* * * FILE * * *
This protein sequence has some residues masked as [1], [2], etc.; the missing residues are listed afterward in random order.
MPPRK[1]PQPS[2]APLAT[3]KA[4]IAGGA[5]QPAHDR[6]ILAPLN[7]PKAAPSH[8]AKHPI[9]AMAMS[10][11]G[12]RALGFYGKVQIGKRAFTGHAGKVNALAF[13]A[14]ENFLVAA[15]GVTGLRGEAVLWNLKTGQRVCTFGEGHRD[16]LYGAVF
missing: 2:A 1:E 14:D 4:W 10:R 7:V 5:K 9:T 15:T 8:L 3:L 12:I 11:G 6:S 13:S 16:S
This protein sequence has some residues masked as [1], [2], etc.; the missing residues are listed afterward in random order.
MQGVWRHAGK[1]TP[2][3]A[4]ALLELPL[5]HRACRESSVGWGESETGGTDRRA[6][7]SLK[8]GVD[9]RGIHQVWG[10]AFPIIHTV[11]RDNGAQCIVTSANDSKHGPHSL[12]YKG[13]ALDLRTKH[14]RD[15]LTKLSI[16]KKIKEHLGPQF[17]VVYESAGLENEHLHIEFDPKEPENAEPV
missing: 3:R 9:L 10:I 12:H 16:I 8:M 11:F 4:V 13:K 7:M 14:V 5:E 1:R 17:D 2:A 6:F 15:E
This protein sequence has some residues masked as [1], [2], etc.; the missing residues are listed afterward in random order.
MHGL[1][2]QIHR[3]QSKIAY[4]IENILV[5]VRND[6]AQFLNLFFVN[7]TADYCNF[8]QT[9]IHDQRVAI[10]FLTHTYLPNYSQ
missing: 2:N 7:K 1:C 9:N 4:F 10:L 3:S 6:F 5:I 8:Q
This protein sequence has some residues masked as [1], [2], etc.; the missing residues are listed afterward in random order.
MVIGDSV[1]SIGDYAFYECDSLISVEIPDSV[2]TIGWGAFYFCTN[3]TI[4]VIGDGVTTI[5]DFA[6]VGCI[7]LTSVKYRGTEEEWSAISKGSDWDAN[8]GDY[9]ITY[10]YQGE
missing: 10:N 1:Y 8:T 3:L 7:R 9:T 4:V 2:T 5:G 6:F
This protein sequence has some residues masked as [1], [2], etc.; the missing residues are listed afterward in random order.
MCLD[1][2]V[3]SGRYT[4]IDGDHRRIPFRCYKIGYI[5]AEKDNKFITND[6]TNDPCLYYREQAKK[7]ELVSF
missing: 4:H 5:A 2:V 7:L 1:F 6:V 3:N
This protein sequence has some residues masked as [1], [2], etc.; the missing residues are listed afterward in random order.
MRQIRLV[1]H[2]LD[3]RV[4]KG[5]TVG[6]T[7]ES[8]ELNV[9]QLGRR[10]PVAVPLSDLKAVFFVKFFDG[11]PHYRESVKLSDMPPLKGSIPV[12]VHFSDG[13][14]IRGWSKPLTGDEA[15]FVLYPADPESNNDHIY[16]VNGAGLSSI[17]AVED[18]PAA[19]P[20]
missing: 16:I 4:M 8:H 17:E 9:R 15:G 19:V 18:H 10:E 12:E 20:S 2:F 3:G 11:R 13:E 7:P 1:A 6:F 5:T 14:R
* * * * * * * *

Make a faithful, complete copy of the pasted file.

This protein sequence has some residues masked as [1], [2], etc.; the missing residues are listed afterward in random order.
MPPRK[1]PQPS[2]APLAT[3]KA[4]IAGGA[5]QPAHDR[6]ILAPLN[7]PKAAPSH[8]AKHPI[9]AMAMS[10][11]G[12]RALGFYGKVQIGKRAFTGHAGKVNALAF[13]A[14]ENFLVAA[15]GVTGLRGEAVLWNLKTGQRVCTFGEGHRD[16]LYGAVF
missing: 2:A 1:E 14:D 4:W 10:R 7:V 5:K 9:T 15:T 8:L 3:L 12:I 11:G 6:S 13:S 16:S
This protein sequence has some residues masked as [1], [2], etc.; the missing residues are listed afterward in random order.
MQGVWRHAGK[1]TP[2][3]A[4]ALLELPL[5]HRACRESSVGWGESETGGTDRRA[6][7]SLK[8]GVD[9]RGIHQVWG[10]AFPIIHTV[11]RDNGAQCIVTSANDSKHGPHSL[12]YKG[13]ALDLRTKH[14]RD[15]LTKLSI[16]KKIKEHLGPQF[17]VVYESAGLENEHLHIEFDPKEPENAEPV
missing: 3:R 9:L 10:I 12:H 16:I 8:M 11:F 4:V 13:K 7:M 14:V 5:E 1:R 17:D 2:A 6:F 15:E
This protein sequence has some residues masked as [1], [2], etc.; the missing residues are listed afterward in random order.
MHGL[1][2]QIHR[3]QSKIAY[4]IENILV[5]VRND[6]AQFLNLFFVN[7]TADYCNF[8]QT[9]IHDQRVAI[10]FLTHTYLPNYSQ
missing: 2:N 7:K 1:C 9:N 4:F 10:L 3:S 6:F 5:I 8:Q
This protein sequence has some residues masked as [1], [2], etc.; the missing residues are listed afterward in random order.
MVIGDSV[1]SIGDYAFYECDSLISVEIPDSV[2]TIGWGAFYFCTN[3]TI[4]VIGDGVTTI[5]DFA[6]VGCI[7]LTSVKYRGTEEEWSAISKGSDWDAN[8]GDY[9]ITY[10]YQGE
missing: 10:N 1:Y 8:T 3:L 7:R 9:T 4:V 2:T 5:G 6:F
This protein sequence has some residues masked as [1], [2], etc.; the missing residues are listed afterward in random order.
MCLD[1][2]V[3]SGRYT[4]IDGDHRRIPFRCYKIGYI[5]AEKDNKFITND[6]TNDPCLYYREQAKK[7]ELVSF
missing: 4:H 5:A 2:V 7:L 1:F 6:V 3:N
This protein sequence has some residues masked as [1], [2], etc.; the missing residues are listed afterward in random order.
MRQIRLV[1]H[2]LD[3]RV[4]KG[5]TVG[6]T[7]ES[8]ELNV[9]QLGRR[10]PVAVPLSDLKAVFFVKFFDG[11]PHYRESVKLSDMPPLKGSIPV[12]VHFSDG[13][14]IRGWSKPLTGDEA[15]FVLYPADPESNNDHIY[16]VNGAGLSSI[17]AVED[18]PAA[19]P[20]
missing: 16:I 4:M 8:H 17:E 9:R 15:G 19:V 18:H 10:E 12:E 20:S 2:F 3:G 11:R 13:E 7:P 1:A 6:F 5:T 14:R